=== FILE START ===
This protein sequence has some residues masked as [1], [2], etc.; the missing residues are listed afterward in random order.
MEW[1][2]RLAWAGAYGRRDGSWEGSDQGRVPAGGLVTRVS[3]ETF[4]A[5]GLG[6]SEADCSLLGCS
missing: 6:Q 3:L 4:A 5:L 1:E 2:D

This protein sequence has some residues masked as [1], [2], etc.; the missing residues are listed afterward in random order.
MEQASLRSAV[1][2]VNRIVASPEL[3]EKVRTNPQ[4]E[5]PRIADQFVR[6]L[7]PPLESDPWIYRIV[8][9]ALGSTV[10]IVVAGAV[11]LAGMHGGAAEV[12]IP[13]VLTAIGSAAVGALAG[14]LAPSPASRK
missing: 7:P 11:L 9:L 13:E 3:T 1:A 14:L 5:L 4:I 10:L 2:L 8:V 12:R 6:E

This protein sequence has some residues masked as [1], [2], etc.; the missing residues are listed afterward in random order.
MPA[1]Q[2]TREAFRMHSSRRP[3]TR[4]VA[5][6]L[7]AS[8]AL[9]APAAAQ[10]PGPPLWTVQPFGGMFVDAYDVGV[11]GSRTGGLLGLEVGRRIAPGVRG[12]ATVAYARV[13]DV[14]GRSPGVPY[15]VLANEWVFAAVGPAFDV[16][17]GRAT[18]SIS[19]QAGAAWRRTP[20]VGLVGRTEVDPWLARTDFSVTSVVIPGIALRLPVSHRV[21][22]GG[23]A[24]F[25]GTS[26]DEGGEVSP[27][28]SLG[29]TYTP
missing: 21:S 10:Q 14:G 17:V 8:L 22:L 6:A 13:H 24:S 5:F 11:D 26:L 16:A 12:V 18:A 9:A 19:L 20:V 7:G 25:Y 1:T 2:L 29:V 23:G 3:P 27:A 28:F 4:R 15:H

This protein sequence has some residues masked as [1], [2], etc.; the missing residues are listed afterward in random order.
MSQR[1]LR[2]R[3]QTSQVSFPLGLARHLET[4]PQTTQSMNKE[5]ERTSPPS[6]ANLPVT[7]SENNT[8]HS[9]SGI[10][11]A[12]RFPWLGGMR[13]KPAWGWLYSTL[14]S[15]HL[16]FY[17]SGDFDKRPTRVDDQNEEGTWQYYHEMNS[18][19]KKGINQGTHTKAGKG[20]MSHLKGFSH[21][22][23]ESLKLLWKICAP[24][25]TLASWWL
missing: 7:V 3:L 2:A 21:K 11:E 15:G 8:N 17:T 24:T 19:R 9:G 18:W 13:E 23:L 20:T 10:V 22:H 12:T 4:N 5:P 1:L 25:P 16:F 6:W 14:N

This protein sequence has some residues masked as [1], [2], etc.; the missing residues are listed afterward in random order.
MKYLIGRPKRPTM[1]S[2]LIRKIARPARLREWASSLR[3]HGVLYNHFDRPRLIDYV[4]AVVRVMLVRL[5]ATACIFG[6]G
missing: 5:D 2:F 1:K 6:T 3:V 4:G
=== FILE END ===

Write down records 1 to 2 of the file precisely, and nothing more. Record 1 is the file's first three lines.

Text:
This protein sequence has some residues masked as [1], [2], etc.; the missing residues are listed afterward in random order.
MEW[1][2]RLAWAGAYGRRDGSWEGSDQGRVPAGGLVTRVS[3]ETF[4]A[5]GLG[6]SEADCSLLGCS
missing: 6:Q 3:L 4:A 5:L 1:E 2:D

This protein sequence has some residues masked as [1], [2], etc.; the missing residues are listed afterward in random order.
MEQASLRSAV[1][2]VNRIVASPEL[3]EKVRTNPQ[4]E[5]PRIADQFVR[6]L[7]PPLESDPWIYRIV[8][9]ALGSTV[10]IVVAGAV[11]LAGMHGGAAEV[12]IP[13]VLTAIGSAAVGALAG[14]LAPSPASRK
missing: 7:P 11:L 9:L 13:E 3:T 1:A 14:L 5:L 4:I 10:L 2:L 8:V 12:R 6:E